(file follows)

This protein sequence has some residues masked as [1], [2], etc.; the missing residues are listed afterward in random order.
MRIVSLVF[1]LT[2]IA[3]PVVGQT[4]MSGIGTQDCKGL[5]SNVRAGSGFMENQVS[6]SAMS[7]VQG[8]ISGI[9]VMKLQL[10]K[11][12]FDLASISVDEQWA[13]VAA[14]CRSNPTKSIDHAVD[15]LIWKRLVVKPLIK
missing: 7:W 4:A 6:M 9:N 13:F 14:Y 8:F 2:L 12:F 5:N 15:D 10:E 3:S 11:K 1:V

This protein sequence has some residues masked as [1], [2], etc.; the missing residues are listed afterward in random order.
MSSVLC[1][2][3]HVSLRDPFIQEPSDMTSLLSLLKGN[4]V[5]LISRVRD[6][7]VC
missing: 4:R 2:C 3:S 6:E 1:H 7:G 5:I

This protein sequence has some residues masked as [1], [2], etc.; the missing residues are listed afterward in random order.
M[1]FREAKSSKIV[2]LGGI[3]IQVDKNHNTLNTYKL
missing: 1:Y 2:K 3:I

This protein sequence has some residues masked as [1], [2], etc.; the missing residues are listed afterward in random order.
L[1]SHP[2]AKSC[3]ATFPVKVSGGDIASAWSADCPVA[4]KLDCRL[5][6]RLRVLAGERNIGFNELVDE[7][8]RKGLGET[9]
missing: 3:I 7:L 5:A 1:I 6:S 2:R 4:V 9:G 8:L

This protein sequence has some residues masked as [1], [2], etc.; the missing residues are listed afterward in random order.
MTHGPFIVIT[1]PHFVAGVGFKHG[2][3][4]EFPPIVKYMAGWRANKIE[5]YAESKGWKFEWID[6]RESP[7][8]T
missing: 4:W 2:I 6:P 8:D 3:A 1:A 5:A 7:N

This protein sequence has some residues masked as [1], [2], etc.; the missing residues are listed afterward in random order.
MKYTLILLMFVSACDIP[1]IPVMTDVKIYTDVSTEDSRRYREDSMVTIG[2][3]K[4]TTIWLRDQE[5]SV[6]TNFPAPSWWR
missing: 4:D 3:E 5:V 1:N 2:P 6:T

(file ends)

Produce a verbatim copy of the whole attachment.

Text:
This protein sequence has some residues masked as [1], [2], etc.; the missing residues are listed afterward in random order.
MRIVSLVF[1]LT[2]IA[3]PVVGQT[4]MSGIGTQDCKGL[5]SNVRAGSGFMENQVS[6]SAMS[7]VQG[8]ISGI[9]VMKLQL[10]K[11][12]FDLASISVDEQWA[13]VAA[14]CRSNPTKSIDHAVD[15]LIWKRLVVKPLIK
missing: 7:W 4:A 6:M 9:N 13:F 14:Y 8:F 2:L 12:F 5:N 15:D 10:E 3:S 11:K 1:V

This protein sequence has some residues masked as [1], [2], etc.; the missing residues are listed afterward in random order.
MSSVLC[1][2][3]HVSLRDPFIQEPSDMTSLLSLLKGN[4]V[5]LISRVRD[6][7]VC
missing: 4:R 2:C 3:S 6:E 1:H 7:G 5:I

This protein sequence has some residues masked as [1], [2], etc.; the missing residues are listed afterward in random order.
M[1]FREAKSSKIV[2]LGGI[3]IQVDKNHNTLNTYKL
missing: 1:Y 2:K 3:I

This protein sequence has some residues masked as [1], [2], etc.; the missing residues are listed afterward in random order.
L[1]SHP[2]AKSC[3]ATFPVKVSGGDIASAWSADCPVA[4]KLDCRL[5][6]RLRVLAGERNIGFNELVDE[7][8]RKGLGET[9]
missing: 3:I 7:L 5:A 1:I 6:S 2:R 4:V 9:G 8:L

This protein sequence has some residues masked as [1], [2], etc.; the missing residues are listed afterward in random order.
MTHGPFIVIT[1]PHFVAGVGFKHG[2][3][4]EFPPIVKYMAGWRANKIE[5]YAESKGWKFEWID[6]RESP[7][8]T
missing: 4:W 2:I 6:P 8:D 3:A 1:A 5:A 7:N

This protein sequence has some residues masked as [1], [2], etc.; the missing residues are listed afterward in random order.
MKYTLILLMFVSACDIP[1]IPVMTDVKIYTDVSTEDSRRYREDSMVTIG[2][3]K[4]TTIWLRDQE[5]SV[6]TNFPAPSWWR
missing: 4:D 3:E 5:V 1:N 2:P 6:T